Appointments: 913-888-4567
Billing: 913-825-0923
Breastfeeding > Breastfeeding: Storage of Breast Milk

Breastfeeding: Storage of Breast Milk

When you collect and store breast milk properly, you will help your baby receive the benefits of breast milk. Follow these guidelines so your breast milk will keep most of its nutrients and disease-fighting ability.

General guidelines

Wash your hands with soap and water before pumping.
Wash all containers and breast cups with soap and hot water before each use. Avoid touching the inside of the containers after they are clean.

Breast milk storage

  • When you start pumping, you may only get small amounts of breast milk. With time your supply (the amount of milk) should increase with each pumping. If you mix milk from different pumpings, be sure they are both refrigerated to a cold temperature (never mix refrigerated milk with freshly pumped warm milk before storing). If you are double pumping, you may combine the breast milk from each breast into one container. If you pump more than your baby takes at one feeding, divide the breast milk into “feeding size” containers.
  • Milk may be frozen in milk bags or bottles. Be sure to leave room in the bottle for the breast milk to expand as it freezes. You are strongly encouraged to not use polyethylene bags to store or freeze breast milk.
  • Label each bottle or bag with your baby’s name and date, so you can use the oldest milk first, and never use milk past its expiration date (see below).
  • Refrigerate or freeze the breast milk immediately:
    • Refrigerator: The breast milk should be frozen or used within 96 hours (4 days).
    • Freezer: (standard) Breast milk may be stored for 3 to 6 months.
    • Deep Freezer: Breast milk may be stored for 6 months to 1 year.
  • When you store the breast milk in a freezer, place it on a shelf near the back. This will avoid temperature changes from the door being opened or from the defrost element, which is usually on the bottom of the freezer.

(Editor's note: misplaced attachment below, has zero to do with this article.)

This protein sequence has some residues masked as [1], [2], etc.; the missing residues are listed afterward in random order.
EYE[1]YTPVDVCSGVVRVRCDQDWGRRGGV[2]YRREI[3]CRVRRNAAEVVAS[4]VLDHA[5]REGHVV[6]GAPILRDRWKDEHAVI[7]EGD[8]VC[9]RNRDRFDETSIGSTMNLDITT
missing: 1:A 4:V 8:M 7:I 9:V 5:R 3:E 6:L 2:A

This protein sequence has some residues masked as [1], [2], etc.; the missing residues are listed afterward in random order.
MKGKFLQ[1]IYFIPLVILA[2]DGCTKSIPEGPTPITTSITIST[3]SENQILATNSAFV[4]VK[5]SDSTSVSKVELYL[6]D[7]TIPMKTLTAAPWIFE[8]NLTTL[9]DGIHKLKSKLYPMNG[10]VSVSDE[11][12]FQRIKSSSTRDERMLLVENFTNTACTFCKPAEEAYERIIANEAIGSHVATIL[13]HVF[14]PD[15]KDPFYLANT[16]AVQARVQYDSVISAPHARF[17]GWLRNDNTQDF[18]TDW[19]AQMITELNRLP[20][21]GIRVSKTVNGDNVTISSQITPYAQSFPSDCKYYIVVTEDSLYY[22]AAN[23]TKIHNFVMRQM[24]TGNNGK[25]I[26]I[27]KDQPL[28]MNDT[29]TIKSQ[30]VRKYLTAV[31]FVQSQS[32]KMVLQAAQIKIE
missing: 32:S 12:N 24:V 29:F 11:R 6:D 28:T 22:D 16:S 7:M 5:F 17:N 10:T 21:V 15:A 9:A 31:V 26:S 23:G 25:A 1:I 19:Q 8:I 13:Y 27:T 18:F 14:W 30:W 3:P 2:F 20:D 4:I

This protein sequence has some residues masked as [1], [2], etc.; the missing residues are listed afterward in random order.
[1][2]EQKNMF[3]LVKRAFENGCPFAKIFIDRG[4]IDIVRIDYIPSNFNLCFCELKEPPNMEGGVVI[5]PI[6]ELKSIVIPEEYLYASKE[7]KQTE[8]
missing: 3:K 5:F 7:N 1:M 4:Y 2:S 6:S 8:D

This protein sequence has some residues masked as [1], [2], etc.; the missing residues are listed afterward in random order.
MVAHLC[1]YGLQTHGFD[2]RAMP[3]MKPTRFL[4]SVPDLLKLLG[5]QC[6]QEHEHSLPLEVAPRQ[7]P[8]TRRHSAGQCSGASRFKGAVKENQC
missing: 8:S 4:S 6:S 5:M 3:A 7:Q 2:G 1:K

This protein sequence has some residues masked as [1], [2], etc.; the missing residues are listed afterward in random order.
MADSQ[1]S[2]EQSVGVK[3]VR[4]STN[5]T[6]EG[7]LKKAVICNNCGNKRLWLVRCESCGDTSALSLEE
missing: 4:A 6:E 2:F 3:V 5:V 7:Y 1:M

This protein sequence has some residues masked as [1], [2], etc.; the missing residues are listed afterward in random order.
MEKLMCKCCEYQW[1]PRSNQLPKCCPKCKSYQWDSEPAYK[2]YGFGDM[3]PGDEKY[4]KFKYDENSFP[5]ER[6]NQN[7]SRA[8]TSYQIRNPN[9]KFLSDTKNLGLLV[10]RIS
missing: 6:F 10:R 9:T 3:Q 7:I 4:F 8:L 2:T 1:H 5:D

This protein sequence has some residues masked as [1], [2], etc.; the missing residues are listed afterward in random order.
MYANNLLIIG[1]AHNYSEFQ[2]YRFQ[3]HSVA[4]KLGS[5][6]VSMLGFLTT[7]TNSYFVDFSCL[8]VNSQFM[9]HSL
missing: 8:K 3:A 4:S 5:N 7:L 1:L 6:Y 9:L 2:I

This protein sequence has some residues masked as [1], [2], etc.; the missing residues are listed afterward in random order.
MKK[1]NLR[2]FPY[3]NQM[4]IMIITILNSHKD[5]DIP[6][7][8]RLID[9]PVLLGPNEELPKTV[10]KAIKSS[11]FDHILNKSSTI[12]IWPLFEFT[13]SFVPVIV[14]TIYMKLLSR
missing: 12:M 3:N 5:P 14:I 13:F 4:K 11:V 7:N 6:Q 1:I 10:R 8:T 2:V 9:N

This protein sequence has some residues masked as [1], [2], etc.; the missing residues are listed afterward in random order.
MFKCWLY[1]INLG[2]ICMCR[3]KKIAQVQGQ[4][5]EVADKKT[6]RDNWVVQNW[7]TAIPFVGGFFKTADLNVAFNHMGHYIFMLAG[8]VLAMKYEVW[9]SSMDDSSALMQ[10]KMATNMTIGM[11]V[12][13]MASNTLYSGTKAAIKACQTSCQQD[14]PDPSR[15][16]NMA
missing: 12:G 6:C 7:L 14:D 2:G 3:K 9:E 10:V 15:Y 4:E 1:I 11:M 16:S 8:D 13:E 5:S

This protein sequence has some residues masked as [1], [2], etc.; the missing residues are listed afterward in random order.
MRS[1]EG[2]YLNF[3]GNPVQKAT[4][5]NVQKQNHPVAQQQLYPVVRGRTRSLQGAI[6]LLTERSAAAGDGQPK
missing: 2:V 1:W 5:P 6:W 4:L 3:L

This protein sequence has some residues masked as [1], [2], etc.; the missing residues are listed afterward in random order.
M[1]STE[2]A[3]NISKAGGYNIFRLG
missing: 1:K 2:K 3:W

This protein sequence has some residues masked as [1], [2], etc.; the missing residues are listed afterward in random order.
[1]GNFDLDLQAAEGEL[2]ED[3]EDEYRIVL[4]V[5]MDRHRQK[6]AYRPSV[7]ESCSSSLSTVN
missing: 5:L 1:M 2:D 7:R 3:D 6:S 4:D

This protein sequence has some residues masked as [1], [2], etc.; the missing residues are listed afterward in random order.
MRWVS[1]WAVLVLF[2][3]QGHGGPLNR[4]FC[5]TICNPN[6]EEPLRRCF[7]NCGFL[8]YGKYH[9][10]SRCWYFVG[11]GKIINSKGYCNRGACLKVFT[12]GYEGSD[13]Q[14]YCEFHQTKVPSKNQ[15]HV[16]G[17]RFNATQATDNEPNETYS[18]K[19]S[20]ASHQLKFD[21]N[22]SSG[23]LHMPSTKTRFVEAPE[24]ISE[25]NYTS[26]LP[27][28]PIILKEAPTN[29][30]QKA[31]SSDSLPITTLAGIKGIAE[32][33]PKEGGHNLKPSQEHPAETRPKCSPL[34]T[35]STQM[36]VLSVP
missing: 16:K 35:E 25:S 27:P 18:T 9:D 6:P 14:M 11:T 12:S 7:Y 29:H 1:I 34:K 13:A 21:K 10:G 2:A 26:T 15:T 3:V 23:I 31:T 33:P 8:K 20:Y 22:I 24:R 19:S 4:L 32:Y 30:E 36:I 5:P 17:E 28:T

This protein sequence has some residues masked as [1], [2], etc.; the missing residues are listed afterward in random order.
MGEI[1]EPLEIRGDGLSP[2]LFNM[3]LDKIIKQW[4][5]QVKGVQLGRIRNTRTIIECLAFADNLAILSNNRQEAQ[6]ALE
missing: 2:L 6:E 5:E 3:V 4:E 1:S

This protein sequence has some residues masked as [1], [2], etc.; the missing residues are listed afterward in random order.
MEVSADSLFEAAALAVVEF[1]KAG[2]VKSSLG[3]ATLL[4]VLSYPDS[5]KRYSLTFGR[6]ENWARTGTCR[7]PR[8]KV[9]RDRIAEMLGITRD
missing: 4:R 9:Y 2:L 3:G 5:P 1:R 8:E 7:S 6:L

• Smelling milk before feeding it will let you know if it is rancid. Do not feed milk that has a funny odor.

Transporting breast milk

  • Frozen breast milk should stay frozen during transport. This reduces the risk of warming the breast milk, which could encourage bacterial growth.
  • All breast milk should be packed securely in a cooler for transport. Ways you can pack the cooler securely are:
    • Use towel(s) for packing.
    • Use frozen blue ice.
    • Use soft packs of ice (blue, ice bricks).
  • If you are pumping away from home, keep the breast milk in a cooler with frozen blue ice or in a refrigerator until you get home. Be sure to place the breast milk in a freezer as soon as you can.

Thawing breast milk

  • The way the breast milk looks may change after it has been stored. The color may change and parts of the breast milk may separate.
  • To thaw frozen breast milk:
    • Place in the refrigerator overnight: use within 24 hours after thawing.
    • Place in a cup of hot (not boiling) water. Make sure that the water does not get into the breast milk as it thaws.
  • If breast milk thaws during transport, but remains chilled in a cooler, thawed breast milk should be used within 24 hours.
  • Use the oldest frozen milk first.
  • Do not thaw or heat breast milk in a microwave oven.
This page was adapted from the Children's Mercy Care Cards with help from the lactation nurses at Overland Park Regional Medical Center.

Find health information quickly in our parent toolkit.

Illnesses & Symptoms